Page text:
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|Archives - December 2009|
|Sunday, November 22, 2009|
With Allen's development rights due to expire in November 2010, the Blazers have launched a campaign to redevelop the quarter into "JumpTown," a vibrant and super-green entertainment center. They've hired local architect Rick Potestio and partnered with Nike and the Baltimore-based Cordish Companies to draw up plans involving restaurants, brew pubs, public art, music clubs, a 250-room hotel and an "interactive center" telling the story of how Nike grew from an idea into a $20 billion sports empire. That would be phase one. Phase two would involve waterfront offices and housing — once the real estate markets rebound.
"We're hoping this will be a catalytic project," says J.E. Isaac, senior vice president of business affairs for the Blazers. "If it's done right, it will stimulate a lot of development."
But it won't get done for free. The plan will require a "substantial public investment," Isaac says.
At the center of the property lies the Memorial Coliseum, which is owned by the City of Portland. Mayor Sam Adams has assembled a 32-member stakeholder committee to consider how best to modernize the coliseum, which draws about 450,000 visitors per year but needs upgrading. Early recommendations for the building range from an indoor Pike Place-style public market to a tribal casino with a hotel. Expect a lengthy public process.
Isaac says the Blazers intend to "lead by listening." But there is little doubt who has the inside track in this race. Blazers president Larry Miller, who worked with Nike for 10 years before joining the franchise, says one of his first conversations with Allen focused on redevelopment strategies. Miller's Nike connections helped boost plans for the Nike building, and Miller also initiated the relationship with Cordish, a huge company that has led similar redevelopments in Kansas City, Houston and Louisville.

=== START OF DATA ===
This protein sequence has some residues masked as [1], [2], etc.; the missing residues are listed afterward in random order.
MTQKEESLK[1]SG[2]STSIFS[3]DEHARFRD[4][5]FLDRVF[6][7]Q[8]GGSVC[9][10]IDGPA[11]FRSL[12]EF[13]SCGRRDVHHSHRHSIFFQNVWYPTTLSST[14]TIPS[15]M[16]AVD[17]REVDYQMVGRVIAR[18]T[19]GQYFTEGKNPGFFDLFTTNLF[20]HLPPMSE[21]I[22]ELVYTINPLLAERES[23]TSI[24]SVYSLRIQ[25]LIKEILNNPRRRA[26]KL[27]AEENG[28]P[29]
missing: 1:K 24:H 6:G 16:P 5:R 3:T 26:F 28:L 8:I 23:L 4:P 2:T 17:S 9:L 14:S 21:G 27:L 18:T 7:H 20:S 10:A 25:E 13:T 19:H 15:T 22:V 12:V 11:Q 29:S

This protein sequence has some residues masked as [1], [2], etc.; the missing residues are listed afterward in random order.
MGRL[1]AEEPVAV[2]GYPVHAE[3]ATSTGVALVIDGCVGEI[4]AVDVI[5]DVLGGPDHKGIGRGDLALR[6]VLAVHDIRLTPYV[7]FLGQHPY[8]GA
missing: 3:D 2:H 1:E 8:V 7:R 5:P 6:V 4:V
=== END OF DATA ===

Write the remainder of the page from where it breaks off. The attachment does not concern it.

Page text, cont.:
It remains to be seen how eagerly Portlanders will embrace an out-of-state developer. But a local option may not exist. The recession has been hard on Oregon's big-picture visionaries, several of whom are still struggling to stem the bleeding on the South Waterfront project. Asked what Cordish offers that local firms lack, Isaac gets straight to the point: "Expertise — and money."
Monday, February 23, 2015
BY JESSICA RIDGWAY | OB CONTRIBUTOR
Live, Work, Play: Catching up with Chris Johnson.
Wednesday, February 25, 2015
BY LINDA BAKER | OB EDITOR
The big news at Oregon Business is we’re getting a ping pong table. After reading the descriptions of the 2015 100 Best Companies to Work For in Oregon, a disproportionate number of which feature table tennis in the office, I decided it was time to bring our own workplace into the 21st century. It was a tough call, but it’s lonely at the top, and someone has to make the hard decisions.
Monday, February 09, 2015
BY MEGHAN NOLT
VIDEO: Gifford's Flowers brings family approach to PSU-area shop.
Friday, March 27, 2015
BY LINDA BAKER
Founded 12 years ago, Keen Inc. likes to push the envelope, starting with the debut of the “Newport” closed toe sandal in 2003. Since then, the company has opened a factory on Swan Island and a sleek new headquarters in the Pearl District. The brand’s newest offering, UNEEK, is a sandal made from two woven cords and not much more.
Thursday, March 19, 2015
BY JACOB PALMER | DIGITAL NEWS EDITOR
There are 278 companies licensed to operate as brewery, according to the Oregon Liquor Control Commission. Here are three new beer-making hubs slated to open soon.
Monday, February 23, 2015
BY JACOB PALMER | OB DIGITAL NEWS EDITOR
Power Lunch at Swagat in Hillsboro.
Friday, February 27, 2015
BY OB STAFF
The 100 Best list recognizes large, medium and small companies for excellence in work environment, management and communications, decision-making and trust, career development and learning, and benefits and compensation.
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A new report highlights how Oregon bankers are giving back to their communities.
Since 1932 Tidewater Transportation & Terminals (operating as Tidewater Barge Lines and Tidewater Terminal Company) has operated a multicommodity transportation and terminal company based in Vancouver, Washington. The friendly expression on the company’s shipping containers reflects the attitude of about 330 safety and community-conscious employees but belies how complicated the barge business really is.
The Port of The Dalles has run marine facilities since the 1930s, but they are part of a larger mission to strengthen the local economy. They focus on regional economic development with a strong bent toward adding good-paying jobs in high tech, manufacturing and other industries.
Like the advent of the locomotive, the cloud creates business opportunities that simply weren’t possible before now. Get up to speed fast in May at an exciting cloud-empowered Portland event.
Registration is now open for Portland Business Alliance’s Annual Meeting, one of the largest business gatherings in Portland each year.
The Commission helps to advance the professionalism, equality and efficiency of Oregon's judicial branch of government.